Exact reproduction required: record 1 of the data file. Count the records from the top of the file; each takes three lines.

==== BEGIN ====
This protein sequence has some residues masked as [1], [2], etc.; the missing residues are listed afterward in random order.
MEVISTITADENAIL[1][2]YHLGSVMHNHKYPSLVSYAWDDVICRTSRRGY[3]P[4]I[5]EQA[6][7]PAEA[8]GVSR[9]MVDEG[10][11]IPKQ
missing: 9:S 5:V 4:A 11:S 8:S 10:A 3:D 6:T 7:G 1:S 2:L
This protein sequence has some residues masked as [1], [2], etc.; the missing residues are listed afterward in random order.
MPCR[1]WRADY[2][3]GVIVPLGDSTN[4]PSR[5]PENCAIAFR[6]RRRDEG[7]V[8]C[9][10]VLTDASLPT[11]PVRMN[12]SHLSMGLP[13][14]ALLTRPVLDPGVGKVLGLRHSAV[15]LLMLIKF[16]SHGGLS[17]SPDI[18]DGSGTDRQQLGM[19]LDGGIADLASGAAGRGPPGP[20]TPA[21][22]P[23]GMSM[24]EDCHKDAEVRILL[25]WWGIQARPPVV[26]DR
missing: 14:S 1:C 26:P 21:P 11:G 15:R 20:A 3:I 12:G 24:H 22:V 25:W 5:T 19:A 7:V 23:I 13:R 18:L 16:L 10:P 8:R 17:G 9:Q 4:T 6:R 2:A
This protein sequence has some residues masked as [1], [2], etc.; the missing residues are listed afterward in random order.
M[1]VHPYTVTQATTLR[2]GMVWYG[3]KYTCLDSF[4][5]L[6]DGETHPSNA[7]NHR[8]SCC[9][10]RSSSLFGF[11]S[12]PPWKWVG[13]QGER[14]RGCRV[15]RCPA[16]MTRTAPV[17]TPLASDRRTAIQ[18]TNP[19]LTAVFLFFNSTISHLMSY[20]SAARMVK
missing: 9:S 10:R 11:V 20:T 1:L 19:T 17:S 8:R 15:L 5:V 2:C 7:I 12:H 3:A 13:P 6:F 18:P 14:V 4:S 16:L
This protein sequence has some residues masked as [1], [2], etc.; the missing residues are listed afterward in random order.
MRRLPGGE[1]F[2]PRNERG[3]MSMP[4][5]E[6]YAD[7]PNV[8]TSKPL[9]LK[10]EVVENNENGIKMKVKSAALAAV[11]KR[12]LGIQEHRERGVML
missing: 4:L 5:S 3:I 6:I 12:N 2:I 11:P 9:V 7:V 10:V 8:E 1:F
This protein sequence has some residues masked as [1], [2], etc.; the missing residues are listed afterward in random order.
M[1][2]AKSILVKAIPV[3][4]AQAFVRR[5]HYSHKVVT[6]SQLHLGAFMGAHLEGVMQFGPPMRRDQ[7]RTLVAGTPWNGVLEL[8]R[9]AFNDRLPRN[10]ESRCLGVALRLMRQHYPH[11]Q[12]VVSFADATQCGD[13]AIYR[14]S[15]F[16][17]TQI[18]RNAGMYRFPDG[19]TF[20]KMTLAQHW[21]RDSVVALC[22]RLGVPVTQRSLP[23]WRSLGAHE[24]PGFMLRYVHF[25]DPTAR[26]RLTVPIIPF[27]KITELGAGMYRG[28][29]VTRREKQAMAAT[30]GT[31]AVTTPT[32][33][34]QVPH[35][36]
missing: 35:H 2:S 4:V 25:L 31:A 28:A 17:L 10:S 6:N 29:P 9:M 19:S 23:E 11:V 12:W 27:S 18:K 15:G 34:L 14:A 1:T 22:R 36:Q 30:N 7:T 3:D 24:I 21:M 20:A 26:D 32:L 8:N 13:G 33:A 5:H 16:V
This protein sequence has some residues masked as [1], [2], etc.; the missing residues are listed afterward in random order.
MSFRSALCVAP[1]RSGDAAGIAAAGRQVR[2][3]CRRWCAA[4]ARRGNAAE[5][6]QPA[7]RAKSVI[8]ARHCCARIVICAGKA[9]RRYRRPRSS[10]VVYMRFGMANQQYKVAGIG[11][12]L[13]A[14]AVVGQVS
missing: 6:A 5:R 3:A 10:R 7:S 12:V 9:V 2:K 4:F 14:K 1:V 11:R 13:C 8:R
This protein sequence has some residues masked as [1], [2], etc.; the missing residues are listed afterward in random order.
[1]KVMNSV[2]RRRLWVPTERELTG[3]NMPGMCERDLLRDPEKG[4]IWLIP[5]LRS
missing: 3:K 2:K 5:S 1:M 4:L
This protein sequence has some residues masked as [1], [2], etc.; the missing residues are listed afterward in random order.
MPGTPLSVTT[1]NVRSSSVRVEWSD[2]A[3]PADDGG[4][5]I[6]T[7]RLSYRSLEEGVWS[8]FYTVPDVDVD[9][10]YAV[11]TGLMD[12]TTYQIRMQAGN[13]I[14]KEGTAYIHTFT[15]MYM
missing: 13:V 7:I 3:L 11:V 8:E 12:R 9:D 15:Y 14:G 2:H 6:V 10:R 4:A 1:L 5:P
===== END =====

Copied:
This protein sequence has some residues masked as [1], [2], etc.; the missing residues are listed afterward in random order.
MEVISTITADENAIL[1][2]YHLGSVMHNHKYPSLVSYAWDDVICRTSRRGY[3]P[4]I[5]EQA[6][7]PAEA[8]GVSR[9]MVDEG[10][11]IPKQ
missing: 9:S 5:V 4:A 11:S 8:S 10:A 3:D 6:T 7:G 1:S 2:L